That was amazing! The eclipse has come and gone and I'm still buzzed just remembering how cool totality was. The predawn rush to beat traffic and the 6-hour, 40-mile drive home were worth it. Now I understand how eclipse chasers catch the bug.
My goal from the beginning was to enjoy the eclipse with family, friends and my workshop students while capturing a composite landscape image of it moving through its phases over an oak tree. For curious photographers, I created a video where I explain how I photographed this and showcase the simple compositing technique I used for both ON1 Photo Raw and Photoshop users. That video will be available for free in the ON1 Plus community where I coach.
After three long days of practicing eclipse capture techniques and photographing around Portland and the Columbia River Gorge, my workshop students met up with my family for the 3:45AM drive down I-5 into the zone of totality. The drive was surreal with dense traffic all driving south together in the dark. Traffic thinned as we left Salem and entered the rolling farmland to the southeast on route to a lone oak tree I had scouted on a friend's family farm in Stayton, Oregon.
We brought our sprinter van and 6 cars full of people, gear, snacks, lawn chairs and eclipse glasses to a remote bean-field. All of us had plenty of time to set our composition and check our equipment before the eclipse began. As the sun got dimmer and dimmer the 80 degree day got colder and colder. About 5 minutes before totality I had to run to the van for a puffy coat.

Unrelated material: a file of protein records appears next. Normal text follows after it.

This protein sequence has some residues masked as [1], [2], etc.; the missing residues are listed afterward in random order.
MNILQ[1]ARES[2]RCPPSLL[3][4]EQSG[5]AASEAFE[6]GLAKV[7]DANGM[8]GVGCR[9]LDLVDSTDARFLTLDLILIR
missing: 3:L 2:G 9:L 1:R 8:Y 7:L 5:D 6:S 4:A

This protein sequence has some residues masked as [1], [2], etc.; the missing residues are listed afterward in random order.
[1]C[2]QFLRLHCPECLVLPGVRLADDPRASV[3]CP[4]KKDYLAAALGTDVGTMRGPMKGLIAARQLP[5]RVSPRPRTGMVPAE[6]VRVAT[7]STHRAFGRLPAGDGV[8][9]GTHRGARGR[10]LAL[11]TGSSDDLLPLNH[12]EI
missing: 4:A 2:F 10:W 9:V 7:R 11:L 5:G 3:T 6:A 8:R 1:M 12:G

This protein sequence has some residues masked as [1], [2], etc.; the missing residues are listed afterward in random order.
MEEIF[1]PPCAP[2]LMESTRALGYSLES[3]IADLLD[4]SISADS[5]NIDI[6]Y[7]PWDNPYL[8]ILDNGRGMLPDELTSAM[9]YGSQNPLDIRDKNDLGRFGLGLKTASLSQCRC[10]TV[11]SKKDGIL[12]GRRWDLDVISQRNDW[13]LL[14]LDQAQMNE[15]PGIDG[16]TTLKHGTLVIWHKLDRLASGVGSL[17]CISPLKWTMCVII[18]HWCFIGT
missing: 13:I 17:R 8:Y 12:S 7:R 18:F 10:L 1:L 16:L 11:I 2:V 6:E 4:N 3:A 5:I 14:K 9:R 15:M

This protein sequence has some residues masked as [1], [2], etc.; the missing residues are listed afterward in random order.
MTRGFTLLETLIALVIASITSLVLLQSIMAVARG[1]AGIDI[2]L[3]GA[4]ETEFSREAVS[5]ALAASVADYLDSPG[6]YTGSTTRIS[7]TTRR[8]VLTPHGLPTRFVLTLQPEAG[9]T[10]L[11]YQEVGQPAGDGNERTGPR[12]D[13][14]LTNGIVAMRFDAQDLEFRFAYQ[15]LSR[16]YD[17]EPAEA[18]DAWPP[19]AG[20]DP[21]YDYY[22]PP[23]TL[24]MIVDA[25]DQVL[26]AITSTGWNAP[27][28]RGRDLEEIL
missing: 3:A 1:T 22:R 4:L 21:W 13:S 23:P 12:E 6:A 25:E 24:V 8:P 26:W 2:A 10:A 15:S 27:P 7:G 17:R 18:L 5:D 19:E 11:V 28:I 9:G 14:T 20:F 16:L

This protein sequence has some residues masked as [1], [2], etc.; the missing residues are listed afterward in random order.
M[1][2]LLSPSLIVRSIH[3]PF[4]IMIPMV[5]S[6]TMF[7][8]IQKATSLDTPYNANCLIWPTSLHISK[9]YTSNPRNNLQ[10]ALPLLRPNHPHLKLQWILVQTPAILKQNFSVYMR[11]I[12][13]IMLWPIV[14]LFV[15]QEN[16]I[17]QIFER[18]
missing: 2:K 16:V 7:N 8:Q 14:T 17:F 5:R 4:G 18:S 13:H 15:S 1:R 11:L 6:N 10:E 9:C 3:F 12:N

Eclipse glasses were mandatory right up until the last second when the sun winked out behind the black disc of the moon and we took the glasses off our eyes and the filters off our lenses. I heard a cacophony of gasps and exclamations from the group. The horizon and sky 360 degrees around us changed to that dusk-like gradient from orange to dark blue with bright stars and planets clearly visible. The birds became silent and crickets started chirping. Radiating from behind the black moon above, the sun's corona was mesmerizing as it created moving waves of light within the surreal short soft shadows all around us. I was so moved that I nearly forgot to trigger the exposures on my two cameras.
All too soon the sun emerged on the other side of the moon. Glasses and filters redeployed we uncorked some mid-day champagne and reveled in how amazing the whole thing was. I'm hooked. There's another total eclipse setting just to the south of Buenos Aires in a year and a half. I'm already reasearching taking a group down to see and photograph it. Stay tuned.